The present invention will be explained by reference to the following examples, which should not be construed as limiting the scope of the invention.
Perfluorocarbon sulfonic acid-based ion-exchange membrane (Nafion 117, manufactured by E. I. du Pont de Nemours and Co., U.S.A.) was used as a solid electrolyte. This membrane was coated on one side with a suspension of Nafion Powder (trade name of an ion-exchange resin powder), and the coating was heated for 30 minutes at a temperature of 180° to 200° C. while applying a pressure of 5 kg/cm2, thereby forming a porous ion-exchange resin layer. The apparent thickness of this ion-exchange resin layer was 100 μm.
On the resulting ion-exchange membrane, a film of ruthenium metal was formed on the side opposite to the porous layer side by electroless plating, thereby producing a cathode.
A coating liquid containing tantalum (75%) and platinum (25%) was applied on the surface of a planar substrate obtained by loose sintering of a titanium powder. Through pyrolysis of the coating applied, an intermediate layer of a platinum/tantalum oxide was formed on the substrate surface.
An 800 g/l aqueous solution of lead nitrate, as an electrolyte, was heated to 70° C. after a small amount of nitric acid was added thereto. The above-described substrate and a titanium plate were immersed in the heated electrolyte, and preliminary electrolysis was first conducted at an electric current density of 10 A/dm2, and then electrolysis was conducted at an electric current density of 4 A/dm2, thereby electrodepositing a β-lead dioxide layer on the substrate surface to produce an anode. The apparent thickness of this lead dioxide layer was about 100 μm.
This anode having the electrodeposited lead dioxide layer was pressed against the above-described ion-exchange membrane on the ion-exchange resin layer side at a pressure of 1.0 kg/cm2, thereby forming an electrode structure. This electrode structure was installed in an electrolytic cell and ion-exchanged water having an electrical conductivity of 10 μS/cm was introduced into the cell. Electrolysis was then conducted at an electric current density of 100 A/dm2. As a result, the cell voltage was 3.1 V and the ozone-evolving efficiency was 15.5%. The ozone-evolving efficiency used herein means the amount (wt. %) of ozone in the gas evolved.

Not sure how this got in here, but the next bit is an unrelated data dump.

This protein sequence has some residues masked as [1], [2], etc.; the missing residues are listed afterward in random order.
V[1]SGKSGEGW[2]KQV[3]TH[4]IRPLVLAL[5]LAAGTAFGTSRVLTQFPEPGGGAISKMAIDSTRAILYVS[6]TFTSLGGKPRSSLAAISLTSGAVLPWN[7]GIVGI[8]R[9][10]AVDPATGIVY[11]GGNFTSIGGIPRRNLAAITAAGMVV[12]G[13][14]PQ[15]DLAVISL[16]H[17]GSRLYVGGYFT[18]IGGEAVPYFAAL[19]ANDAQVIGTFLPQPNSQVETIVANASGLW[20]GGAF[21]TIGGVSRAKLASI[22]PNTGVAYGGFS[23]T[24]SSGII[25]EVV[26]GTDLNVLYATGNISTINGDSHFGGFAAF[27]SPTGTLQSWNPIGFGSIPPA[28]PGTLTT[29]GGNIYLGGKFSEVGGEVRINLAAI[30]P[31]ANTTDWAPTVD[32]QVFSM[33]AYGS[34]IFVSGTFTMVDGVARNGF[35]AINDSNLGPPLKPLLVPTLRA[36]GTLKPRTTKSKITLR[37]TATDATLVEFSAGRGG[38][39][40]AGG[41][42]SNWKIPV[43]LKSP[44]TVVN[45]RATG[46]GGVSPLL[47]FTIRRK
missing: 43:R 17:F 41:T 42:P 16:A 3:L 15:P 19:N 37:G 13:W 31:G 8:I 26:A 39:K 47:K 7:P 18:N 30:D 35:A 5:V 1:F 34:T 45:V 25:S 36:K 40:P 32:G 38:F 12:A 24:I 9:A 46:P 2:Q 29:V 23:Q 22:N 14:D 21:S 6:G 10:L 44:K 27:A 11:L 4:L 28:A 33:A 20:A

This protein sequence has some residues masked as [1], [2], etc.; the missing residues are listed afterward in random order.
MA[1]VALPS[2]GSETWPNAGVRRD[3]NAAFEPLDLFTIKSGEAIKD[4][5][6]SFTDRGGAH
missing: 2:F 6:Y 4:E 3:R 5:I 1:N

An electrode structure was prepared and installed in an electrolytic cell in the same manner as in Example 1 except that the formation of a porous ion-exchange resin layer on one side of the ion-exchange membrane was omitted. Ion-exchanged water having an electrical conductivity of 10 μS/cm was then electrolyzed for ozone evolution under the same electrolysis conditions as in Example 1. As a result, the cell voltage was 3.1 V, which was the same as that in Example 1, but the ozone-evolving efficiency was 13.5% which was considerably lower than the 15.5% in Example 1. It can be seen from the above that ozone-evolving efficiency is improved by the presence of the porous ion-exchange resin layer.
A porous substrate obtained by compacting tantalum filaments and sintering the compact was cleaned with hydrofluoric acid. Using an aqueous solution prepared by dissolving, to saturation, lead monoxide (PbO) into a 30% caustic soda solution as an electrolyte and also using the above substrate as an electrode, electrolysis was then conducted at 40° C. and 1 A/dm2 for 10 minutes, thereby forming an α-lead dioxide layer on the surface of the substrate. Further, a β-lead dioxide layer was formed on the surface of the resulting substrate by electrodeposition under the same conditions as in Example 1, thereby forming an anode.
Using this anode and the same ion-exchange membrane (having an ion-exchange resin layer and cathode formed thereon) as used in Example 1, an electrolytic cell was constructed in the same manner as in Example 1. Ion-exchanged water having an electrical conductivity of 100 μS/cm was introduced into the electrolytic cell and electrolysis was then conducted at an electric current density of 120 A/dm2. As a result, the cell voltage was 3.3 V, and the electric current efficiency was 14.5%. Further, even after a continuous 1,000 hour run of the electrolytic cell, no change was observed on the anode side.
While the invention has been described in detail and with reference to specific embodiments thereof, it will be apparent to one skilled in the art that various changes and modifications can be made therein without departing from the spirit and scope thereof.
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|U.S. Classification||204/283, 427/126.3, 204/290.05, 427/245, 204/290.12|
|International Classification||C25B1/30, C25B13/08, C25B11/16, C25B1/13, C02F1/467, C02F1/461, C25B11/04, C02F1/78, C25B9/10|
|Cooperative Classification||C02F1/78, C25B9/10, C02F1/46109, C25B1/13, C25B11/0452, C02F1/4672|
|European Classification||C25B9/10, C25B11/04D2B, C25B1/13|
|Oct 19, 1998||FPAY||Fee payment|
Year of fee payment: 4
|Sep 19, 2002||FPAY||Fee payment|
Year of fee payment: 8
|Nov 1, 2006||REMI||Maintenance fee reminder mailed|
|Apr 18, 2007||LAPS||Lapse for failure to pay maintenance fees|
|Jun 12, 2007||FP||Expired due to failure to pay maintenance fee|
Effective date: 20070418